REVEALED: 30-21 of Ipswich's greatest sporting stars
30. Dick Tazelaar
The popular left-handed fast bowler never represented Australia, though he would have served his country with immense pride had he received that opportunity.
Dick's shining moment was playing a pivotal role in Queensland's historic Sheffield Shield victory on March 1995 that ended years of pain and near misses. Having been part of earlier Queensland Shield finals after debuting in 1986, Dick deserved to share in a watershed sporting moment.
His most important campaign at the Gabba was his best and most satisfying in what he rated "a perfect five days of cricket''.
A product of Ipswich's junior cricket ranks, the Brassall carpenter remains one of the city's most accurate bowlers and leading ambassadors. He took 257 wickets from 73 Shield matches over a decade.
The "gentle giant'' always enjoyed living in Ipswich, clocking up countless hours and kilometres travelling to train and play for Brisbane club side Wests and for Queensland.
The former Ipswich State High School student displayed immense character, battling injury like ongoing spasms in his lower back to play cricket while working fulltime.
During his successful career for Queensland, the Ipswich-born sportsman also played for English county side Surrey (1989) and Milnrow (1987). He was also a handy rugby league player with the Ipswich Jets before concentrating on his cricket career.
Regularly nominated for sportstar awards and acknowledged for his service to sport, he was always humble and quick to praise his Ipswich sporting colleagues. "It's fantastic for this city to have so many people going overseas and dominating while still living here,'' he said after being included in Ipswich's "Allstar 12'' in 1996.
29. Archie Graham
Having won back-to-back Tennis Australia awards after retaining his world number one ranking, Archie is among of the city's best sportsmen.
Archie celebrated his 25th birthday in Paris this year before spearheading the Australian team's latest international success. He won his fourth singles title in a row at the International Federation for Intellectual Disability Sport (INAS) championships.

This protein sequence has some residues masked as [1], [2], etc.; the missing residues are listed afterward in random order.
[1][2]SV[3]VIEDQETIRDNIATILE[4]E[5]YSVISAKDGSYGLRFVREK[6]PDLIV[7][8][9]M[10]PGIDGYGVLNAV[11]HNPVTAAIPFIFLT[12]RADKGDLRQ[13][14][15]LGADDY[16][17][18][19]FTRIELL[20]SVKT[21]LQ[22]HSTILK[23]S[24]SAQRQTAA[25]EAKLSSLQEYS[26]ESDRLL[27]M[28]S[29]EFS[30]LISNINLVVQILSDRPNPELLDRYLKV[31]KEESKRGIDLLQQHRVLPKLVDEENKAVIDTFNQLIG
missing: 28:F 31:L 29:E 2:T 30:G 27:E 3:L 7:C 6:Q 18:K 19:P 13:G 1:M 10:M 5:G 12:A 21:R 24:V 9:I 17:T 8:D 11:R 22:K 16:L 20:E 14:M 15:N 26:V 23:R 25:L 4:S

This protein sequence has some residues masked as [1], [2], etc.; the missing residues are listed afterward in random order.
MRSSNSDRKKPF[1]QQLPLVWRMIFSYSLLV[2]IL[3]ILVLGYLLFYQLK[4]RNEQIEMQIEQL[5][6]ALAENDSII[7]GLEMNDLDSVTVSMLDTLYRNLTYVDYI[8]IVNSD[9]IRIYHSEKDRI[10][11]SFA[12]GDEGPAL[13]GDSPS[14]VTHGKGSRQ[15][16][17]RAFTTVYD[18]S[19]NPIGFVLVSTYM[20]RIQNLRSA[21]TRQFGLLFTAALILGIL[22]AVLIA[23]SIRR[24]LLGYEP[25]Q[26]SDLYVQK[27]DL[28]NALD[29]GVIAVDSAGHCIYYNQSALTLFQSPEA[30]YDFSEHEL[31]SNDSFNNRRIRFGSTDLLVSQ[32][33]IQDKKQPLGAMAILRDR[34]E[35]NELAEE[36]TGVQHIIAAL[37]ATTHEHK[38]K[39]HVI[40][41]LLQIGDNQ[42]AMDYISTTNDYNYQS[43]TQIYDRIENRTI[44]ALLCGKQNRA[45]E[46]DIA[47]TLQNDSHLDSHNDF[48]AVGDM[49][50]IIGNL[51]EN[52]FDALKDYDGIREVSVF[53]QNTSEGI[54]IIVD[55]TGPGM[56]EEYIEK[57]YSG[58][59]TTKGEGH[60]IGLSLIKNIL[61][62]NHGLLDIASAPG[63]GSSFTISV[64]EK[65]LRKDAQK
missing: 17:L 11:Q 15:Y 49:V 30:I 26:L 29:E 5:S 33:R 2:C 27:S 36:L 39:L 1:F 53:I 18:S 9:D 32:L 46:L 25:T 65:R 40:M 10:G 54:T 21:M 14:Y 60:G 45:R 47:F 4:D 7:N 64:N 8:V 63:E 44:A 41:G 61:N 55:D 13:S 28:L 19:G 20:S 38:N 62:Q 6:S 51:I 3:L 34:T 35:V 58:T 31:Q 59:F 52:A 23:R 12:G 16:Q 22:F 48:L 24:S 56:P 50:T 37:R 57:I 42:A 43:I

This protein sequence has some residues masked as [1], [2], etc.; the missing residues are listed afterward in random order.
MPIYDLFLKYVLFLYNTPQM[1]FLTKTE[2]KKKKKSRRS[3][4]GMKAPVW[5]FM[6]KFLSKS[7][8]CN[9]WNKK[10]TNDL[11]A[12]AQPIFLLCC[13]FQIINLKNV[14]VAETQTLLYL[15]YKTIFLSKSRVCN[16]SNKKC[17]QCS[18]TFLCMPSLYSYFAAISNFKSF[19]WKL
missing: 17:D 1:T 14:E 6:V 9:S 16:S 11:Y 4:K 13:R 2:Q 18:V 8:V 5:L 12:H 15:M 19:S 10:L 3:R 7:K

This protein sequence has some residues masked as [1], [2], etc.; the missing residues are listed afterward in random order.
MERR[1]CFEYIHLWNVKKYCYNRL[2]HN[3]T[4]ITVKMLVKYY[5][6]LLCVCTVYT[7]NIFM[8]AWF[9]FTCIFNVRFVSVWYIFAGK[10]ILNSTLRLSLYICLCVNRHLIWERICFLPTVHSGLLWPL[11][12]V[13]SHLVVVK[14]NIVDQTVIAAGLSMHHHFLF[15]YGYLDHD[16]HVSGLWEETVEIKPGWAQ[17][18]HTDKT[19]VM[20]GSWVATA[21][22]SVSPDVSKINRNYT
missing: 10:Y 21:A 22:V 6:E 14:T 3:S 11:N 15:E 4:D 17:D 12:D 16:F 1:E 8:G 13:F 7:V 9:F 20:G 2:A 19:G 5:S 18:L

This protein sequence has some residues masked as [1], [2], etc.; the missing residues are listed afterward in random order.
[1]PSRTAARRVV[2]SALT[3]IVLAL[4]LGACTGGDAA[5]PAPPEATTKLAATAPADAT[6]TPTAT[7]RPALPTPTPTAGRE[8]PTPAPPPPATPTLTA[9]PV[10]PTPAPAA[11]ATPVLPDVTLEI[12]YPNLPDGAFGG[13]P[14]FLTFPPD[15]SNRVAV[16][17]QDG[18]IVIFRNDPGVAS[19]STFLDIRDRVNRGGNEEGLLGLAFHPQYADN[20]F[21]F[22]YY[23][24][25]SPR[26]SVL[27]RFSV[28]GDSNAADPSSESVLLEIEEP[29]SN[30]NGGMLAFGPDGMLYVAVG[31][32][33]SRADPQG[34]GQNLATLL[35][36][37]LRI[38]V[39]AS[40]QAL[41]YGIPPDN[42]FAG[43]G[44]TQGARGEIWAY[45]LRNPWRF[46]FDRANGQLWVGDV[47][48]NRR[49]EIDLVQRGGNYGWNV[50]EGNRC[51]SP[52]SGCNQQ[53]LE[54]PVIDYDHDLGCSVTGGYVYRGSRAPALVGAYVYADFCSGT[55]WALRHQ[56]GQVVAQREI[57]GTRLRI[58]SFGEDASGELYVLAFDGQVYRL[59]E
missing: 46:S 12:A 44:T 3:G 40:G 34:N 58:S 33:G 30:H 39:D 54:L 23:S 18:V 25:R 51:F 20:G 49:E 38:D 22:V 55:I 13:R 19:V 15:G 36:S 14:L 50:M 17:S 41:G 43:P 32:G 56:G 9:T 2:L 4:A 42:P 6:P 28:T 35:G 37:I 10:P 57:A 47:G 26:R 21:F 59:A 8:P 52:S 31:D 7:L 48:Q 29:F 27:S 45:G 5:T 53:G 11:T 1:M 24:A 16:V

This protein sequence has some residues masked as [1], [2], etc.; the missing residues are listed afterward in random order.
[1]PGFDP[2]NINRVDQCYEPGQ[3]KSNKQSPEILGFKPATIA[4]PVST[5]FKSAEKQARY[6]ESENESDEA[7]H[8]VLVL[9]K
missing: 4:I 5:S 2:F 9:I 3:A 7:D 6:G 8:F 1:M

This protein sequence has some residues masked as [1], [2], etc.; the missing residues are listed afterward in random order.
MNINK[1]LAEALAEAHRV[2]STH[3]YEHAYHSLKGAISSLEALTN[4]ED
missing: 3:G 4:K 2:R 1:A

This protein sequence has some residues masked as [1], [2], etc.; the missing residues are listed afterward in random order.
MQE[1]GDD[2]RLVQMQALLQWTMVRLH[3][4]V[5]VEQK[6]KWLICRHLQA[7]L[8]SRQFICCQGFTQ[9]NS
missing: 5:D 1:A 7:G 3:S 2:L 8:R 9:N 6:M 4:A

Archie has Aspergers Syndrome, a condition that led him to discover the benefits of tennis. Since taking up the sport aged 15, he has dominated at national and international level.
Before his Paris victory, he had also won world singles titles in Ecuador (2015), the United States (2016) and the UK (last year). But at no stage during his rise to the top did Archie forget his Ipswich upbringing. He still loves having a hit at Ipswich's historic Chermside Road courts where he works with loyal coach Stan Cuthbert.
His special achievements include winning Tennis Australia's 2017 and 2018 awards for "Most Outstanding Athlete with a Disability''.
Archie is already looking ahead to more international tournaments, including next year's Global Games in Brisbane.
28. Dulane Carson
In her forties and still representing Australia, indoor cricketer Dulane is as tough as nails.
She's a proven performer, having played a pivotal role in Australia's past four World Cup victories.
The fearless wicketkeeper was named Player of the Series runner-up at the 2017 World Cup. The Aussies beat South Africa in the final.
Nicknamed "Dools'', Dulane had previously won multiple Player of the Year awards in the Super League, at state level and at Australian championships.
She was a consistent player for Queensland open teams for many years after debuting in 1997.
Her World Cup successes include a 2014 unbeaten Aussie team triumph in Wellington.
In 2016, she was named Player of the Series representing Australia in a 5-0 Trans-Tasman whitewash over New Zealand.
Before her international indoor cricket successes, Dulane was a durable hockey defender with Swifts in the Ipswich competition.
As in indoor cricket, she regularly displayed her tenacity dealing with injury setbacks. Her commitment to extra training at Karalee highlights her work ethic and determination to succeed.
27. Darrin Norwood
AS a masters athlete, Darrin has few peers in Ipswich sporting history.
At the peak of his competitive career, the personal trainer had number one world rankings in shotput, weight throws and throws pentathlon.
He won two silver medals and a bronze at the 2017 World Masters Athletics Championships in Perth. He secured seconds in throws pentathlon and with a personal best in the weights throw. The Raceview-based allrounder added a bronze medal in the shotput.